Persistence pays off in this section for all Gunther family members. Frances continues searching tirelessly for a miracle cure, just as her previous searches led her to the mustard gas and Gerson. Johnny, of course, remains diligent in his academics. His eagerness to make up for his lost schoolwork is another case of his fighting against time when he knows death is imminent, a fact he otherwise conceals—he repeats his previous remark, "I have so much to do, and there's so little time!" One gets the impression that Johnny humbly believes that the real tragedy of his short time left is that he will lose the opportunity to contribute important findings to the scientific world. As with his unforeseen medical recovery, he disproves his tutors, who think he cannot pass his exams without more preparation. He does this, of course, while enduring an austere, tasteless diet and painful enemas, but he keeps his head up.

Gunther, too, connects more deeply with Johnny, partially through his persistence, and his discussions with his son about his new book bond them in new, more adult ways. While Gunther feels that Johnny has a more intimate relationship with Frances than with him, he is not jealous and seeks other ways for them to unite. All decisions about Johnny's health, which become more complicated as his condition worsens, must be made by both Gunther and Frances. Fortunately, their divorce was amicable, and they are able to complement each other in their parenting. Gunther becomes more sensitive and philosophical about humanity on the whole, especially when he starts viewing the human brain as a precious commodity that controls everything, not merely thought; even Johnny's winning smile is possible only if his mind can coordinate his muscles. Even if Johnny had a tumor elsewhere on his body, Gunther would have likely written Death Be Not Proud, but the tumor's location in his brain makes the memoir that much more poignant about human potentiality and tragic in its lasting irony.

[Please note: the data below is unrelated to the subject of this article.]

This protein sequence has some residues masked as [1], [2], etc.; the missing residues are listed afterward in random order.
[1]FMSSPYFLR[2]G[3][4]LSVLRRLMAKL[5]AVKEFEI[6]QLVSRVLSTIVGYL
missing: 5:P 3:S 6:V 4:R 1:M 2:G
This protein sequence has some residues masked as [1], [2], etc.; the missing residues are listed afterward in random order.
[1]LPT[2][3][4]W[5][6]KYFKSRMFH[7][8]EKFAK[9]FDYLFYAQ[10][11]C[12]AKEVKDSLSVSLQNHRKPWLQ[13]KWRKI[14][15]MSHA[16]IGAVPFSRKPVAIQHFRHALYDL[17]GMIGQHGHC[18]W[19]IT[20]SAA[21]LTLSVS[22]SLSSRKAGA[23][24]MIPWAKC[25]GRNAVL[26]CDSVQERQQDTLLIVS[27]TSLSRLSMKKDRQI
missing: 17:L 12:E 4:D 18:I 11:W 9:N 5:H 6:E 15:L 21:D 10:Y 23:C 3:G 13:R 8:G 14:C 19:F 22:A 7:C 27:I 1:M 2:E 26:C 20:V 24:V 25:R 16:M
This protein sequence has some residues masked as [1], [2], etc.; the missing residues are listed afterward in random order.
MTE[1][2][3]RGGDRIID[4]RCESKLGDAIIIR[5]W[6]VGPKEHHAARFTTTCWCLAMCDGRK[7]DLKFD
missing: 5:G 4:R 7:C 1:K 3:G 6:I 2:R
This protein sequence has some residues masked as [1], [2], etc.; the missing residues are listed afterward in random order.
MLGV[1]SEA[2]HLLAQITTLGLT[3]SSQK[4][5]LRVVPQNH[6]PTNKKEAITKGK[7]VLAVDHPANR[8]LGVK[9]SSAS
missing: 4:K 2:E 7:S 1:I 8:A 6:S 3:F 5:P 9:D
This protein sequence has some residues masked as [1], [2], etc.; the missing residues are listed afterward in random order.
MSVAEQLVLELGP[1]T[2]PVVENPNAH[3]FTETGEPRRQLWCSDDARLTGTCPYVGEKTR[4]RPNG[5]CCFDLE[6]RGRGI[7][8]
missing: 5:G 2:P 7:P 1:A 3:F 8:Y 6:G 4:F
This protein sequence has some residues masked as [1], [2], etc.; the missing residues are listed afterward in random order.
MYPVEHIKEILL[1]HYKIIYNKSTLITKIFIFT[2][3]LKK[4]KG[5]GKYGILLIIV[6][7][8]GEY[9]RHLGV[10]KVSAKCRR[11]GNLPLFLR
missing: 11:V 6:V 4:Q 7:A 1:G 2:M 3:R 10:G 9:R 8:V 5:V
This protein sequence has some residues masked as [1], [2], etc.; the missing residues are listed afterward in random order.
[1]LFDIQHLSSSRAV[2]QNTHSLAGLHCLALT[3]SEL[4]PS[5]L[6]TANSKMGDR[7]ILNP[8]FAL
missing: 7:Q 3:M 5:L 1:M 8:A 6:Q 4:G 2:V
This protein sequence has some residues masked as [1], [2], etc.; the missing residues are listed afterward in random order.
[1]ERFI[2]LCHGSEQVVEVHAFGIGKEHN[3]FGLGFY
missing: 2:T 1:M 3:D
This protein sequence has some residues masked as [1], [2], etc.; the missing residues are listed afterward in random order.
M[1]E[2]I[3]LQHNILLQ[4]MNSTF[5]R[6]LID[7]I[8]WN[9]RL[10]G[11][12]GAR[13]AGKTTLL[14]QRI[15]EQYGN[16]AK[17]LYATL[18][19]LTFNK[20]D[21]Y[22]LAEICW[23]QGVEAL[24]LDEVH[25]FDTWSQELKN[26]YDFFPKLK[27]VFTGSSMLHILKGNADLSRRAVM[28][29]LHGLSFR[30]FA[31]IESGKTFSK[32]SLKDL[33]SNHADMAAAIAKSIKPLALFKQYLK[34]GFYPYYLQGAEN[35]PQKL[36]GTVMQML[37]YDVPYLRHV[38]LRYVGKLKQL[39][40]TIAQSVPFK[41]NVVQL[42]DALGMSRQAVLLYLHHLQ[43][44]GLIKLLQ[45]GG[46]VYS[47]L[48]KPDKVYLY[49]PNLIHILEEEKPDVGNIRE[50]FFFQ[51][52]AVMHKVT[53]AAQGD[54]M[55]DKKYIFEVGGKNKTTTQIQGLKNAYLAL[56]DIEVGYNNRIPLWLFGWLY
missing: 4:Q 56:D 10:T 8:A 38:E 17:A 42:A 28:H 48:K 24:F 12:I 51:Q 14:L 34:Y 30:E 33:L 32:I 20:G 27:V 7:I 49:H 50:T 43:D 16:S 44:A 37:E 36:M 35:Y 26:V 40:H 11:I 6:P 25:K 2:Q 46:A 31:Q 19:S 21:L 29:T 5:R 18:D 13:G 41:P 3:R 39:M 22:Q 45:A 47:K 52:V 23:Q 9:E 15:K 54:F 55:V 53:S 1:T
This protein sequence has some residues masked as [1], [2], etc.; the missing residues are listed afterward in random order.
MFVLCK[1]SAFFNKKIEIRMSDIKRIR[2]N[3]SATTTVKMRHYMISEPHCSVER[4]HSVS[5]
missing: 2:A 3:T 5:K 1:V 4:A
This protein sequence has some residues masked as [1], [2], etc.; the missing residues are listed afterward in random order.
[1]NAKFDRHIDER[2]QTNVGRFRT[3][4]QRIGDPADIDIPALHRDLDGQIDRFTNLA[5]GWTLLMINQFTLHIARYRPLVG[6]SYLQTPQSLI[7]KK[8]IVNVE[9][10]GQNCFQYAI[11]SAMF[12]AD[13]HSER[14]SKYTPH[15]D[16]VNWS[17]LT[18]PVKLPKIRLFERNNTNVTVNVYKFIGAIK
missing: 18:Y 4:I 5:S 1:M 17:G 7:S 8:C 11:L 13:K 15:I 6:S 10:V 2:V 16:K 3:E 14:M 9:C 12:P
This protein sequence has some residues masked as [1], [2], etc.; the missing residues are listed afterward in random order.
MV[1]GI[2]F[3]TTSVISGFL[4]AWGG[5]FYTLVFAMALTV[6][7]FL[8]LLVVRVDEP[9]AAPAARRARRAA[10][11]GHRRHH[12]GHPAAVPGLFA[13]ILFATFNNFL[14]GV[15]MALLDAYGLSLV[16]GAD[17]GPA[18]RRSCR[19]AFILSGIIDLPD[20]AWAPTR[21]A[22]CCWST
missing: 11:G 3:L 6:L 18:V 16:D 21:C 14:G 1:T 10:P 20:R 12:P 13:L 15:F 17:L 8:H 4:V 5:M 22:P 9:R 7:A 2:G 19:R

The section includes further indications that Johnny harbors some fears about his death under his composed appearance. He pours out his "secret fears" to a sound recorder, and his occasional hostility to his father, subconscious or not, indicates that he does have moments of weakness. However, he hides these fears from others, not out of pride, but to spare them; even his fear is courageous.